Hepatitis B is a virus that causes inflammation of the liver and may result in liver disease.
Hepatitis B can be passed on by infected blood or cum through activities like unprotected fucking and oral sex, sharing injecting equipment, toothbrushes or razors and tattooing and body piercing with un-sterile equipment.
Symptoms of hepatitis B infection may include mild flu-like symptoms, nausea and vomiting, abdominal pain, joint and muscle pain and jaundice (yellowing of the skin, eyes or urine). Symptoms can take 1 - 6 months to show up and some people may have no symptoms at all. Hepatitis B can become a chronic infection (more than 6 months in duration) however most adults will recover completely from hepatitis B. The few that do not clear the virus may be at risk of developing cirrhosis and liver cancer.
Hepatitis B is diagnosed with a blood test. Once you have had hepatitis B anti-bodies will be detectable in your blood. Most people will become immune to hepatitis B once they have had the disease, meaning that it is unlikely that they will get it again. For people who do not clear the virus hepatitis B infection is monitored with blood tests called liver function tests.
There is no cure for hepatitis B. However, people with chronic (long-lasting) hepatitis B should speak to their doctor about treatment options. For those people with liver damage, the doctor may suggest treatment. While for those people without liver damage it may be best to wait. Treatment does not cure hepatitis B, but it can change an aggressive infection into a mild one, helping stop the liver from being damaged. If the infection is considered mild, it may be considered better to monitor it and consider treatment later. People with chronic hepatitis B may be treated with anti-viral medication such as lamivudine, adefovir, entecavir, or pegylated interferon. These are specialised drugs so see your doctor and hepatitis specialist. There is no treatment for acute hepatitis B infection.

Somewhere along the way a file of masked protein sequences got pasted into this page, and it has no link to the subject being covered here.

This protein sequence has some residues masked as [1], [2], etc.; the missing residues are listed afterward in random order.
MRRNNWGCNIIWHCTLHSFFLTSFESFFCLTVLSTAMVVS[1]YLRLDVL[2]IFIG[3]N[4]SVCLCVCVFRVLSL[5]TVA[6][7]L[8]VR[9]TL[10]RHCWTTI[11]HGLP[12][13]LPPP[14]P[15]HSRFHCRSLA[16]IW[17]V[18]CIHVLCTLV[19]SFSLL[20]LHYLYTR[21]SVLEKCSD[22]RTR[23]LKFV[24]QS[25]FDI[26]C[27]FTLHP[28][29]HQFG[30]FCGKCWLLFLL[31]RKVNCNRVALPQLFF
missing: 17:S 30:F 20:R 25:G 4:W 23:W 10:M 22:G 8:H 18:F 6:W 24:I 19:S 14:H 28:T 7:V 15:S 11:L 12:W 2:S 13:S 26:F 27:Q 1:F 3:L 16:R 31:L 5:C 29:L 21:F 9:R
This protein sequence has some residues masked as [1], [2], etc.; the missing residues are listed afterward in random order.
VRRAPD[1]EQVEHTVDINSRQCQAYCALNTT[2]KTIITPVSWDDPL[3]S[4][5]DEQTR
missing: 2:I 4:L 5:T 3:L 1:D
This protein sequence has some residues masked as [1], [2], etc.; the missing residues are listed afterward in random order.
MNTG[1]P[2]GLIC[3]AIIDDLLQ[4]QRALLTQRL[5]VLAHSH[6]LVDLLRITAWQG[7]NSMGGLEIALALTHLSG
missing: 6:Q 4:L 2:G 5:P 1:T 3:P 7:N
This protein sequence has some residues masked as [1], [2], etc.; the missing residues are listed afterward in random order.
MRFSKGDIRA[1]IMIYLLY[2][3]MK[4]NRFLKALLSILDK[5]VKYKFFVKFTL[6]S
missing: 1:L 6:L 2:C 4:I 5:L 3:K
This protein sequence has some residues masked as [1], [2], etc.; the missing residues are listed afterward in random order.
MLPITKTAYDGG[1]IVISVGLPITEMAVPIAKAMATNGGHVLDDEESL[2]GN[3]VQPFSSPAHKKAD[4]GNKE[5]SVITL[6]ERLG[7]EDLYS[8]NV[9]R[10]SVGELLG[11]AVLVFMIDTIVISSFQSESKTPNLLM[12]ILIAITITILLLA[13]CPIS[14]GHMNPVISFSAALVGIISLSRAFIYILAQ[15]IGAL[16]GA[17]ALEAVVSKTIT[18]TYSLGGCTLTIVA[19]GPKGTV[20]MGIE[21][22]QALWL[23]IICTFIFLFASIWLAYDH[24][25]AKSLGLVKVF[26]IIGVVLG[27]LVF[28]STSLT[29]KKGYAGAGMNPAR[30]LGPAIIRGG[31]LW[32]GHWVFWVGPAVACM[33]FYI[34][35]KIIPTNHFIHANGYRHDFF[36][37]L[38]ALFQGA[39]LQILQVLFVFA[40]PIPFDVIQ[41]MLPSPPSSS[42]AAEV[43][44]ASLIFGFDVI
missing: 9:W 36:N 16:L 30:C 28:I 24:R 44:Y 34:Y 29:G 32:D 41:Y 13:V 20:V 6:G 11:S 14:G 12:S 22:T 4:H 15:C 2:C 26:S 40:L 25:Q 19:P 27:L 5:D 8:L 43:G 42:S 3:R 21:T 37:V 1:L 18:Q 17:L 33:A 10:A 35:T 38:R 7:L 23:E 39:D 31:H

There is a vaccination course available for hepatitis B. Three doses of the vaccination are required with an interval of 1 to 2 months between the first and the second dose with a third dose at 2 to 5 months after the second dose. There is also a hepatitis A and B combination vaccination available. (See hepatitis A prevention for details.)
For HIV-positive men, hepatitis B antibody level should be tested yearly to check for the need for a booster.
If you are HIV+ one of the consequences of also having hepatitis B infection is that it may necessitate having to temporarily stop taking certain kinds of anti-HIV medications and drugs for opportunistic illnesses.
Many HIV drugs are metabolised through the liver, and cannot be tolerated during acute hepatitis illness.
Studies have not reliably shown any link between hepatitis B and more rapid HIV disease progression though some have suggested such a link could exist.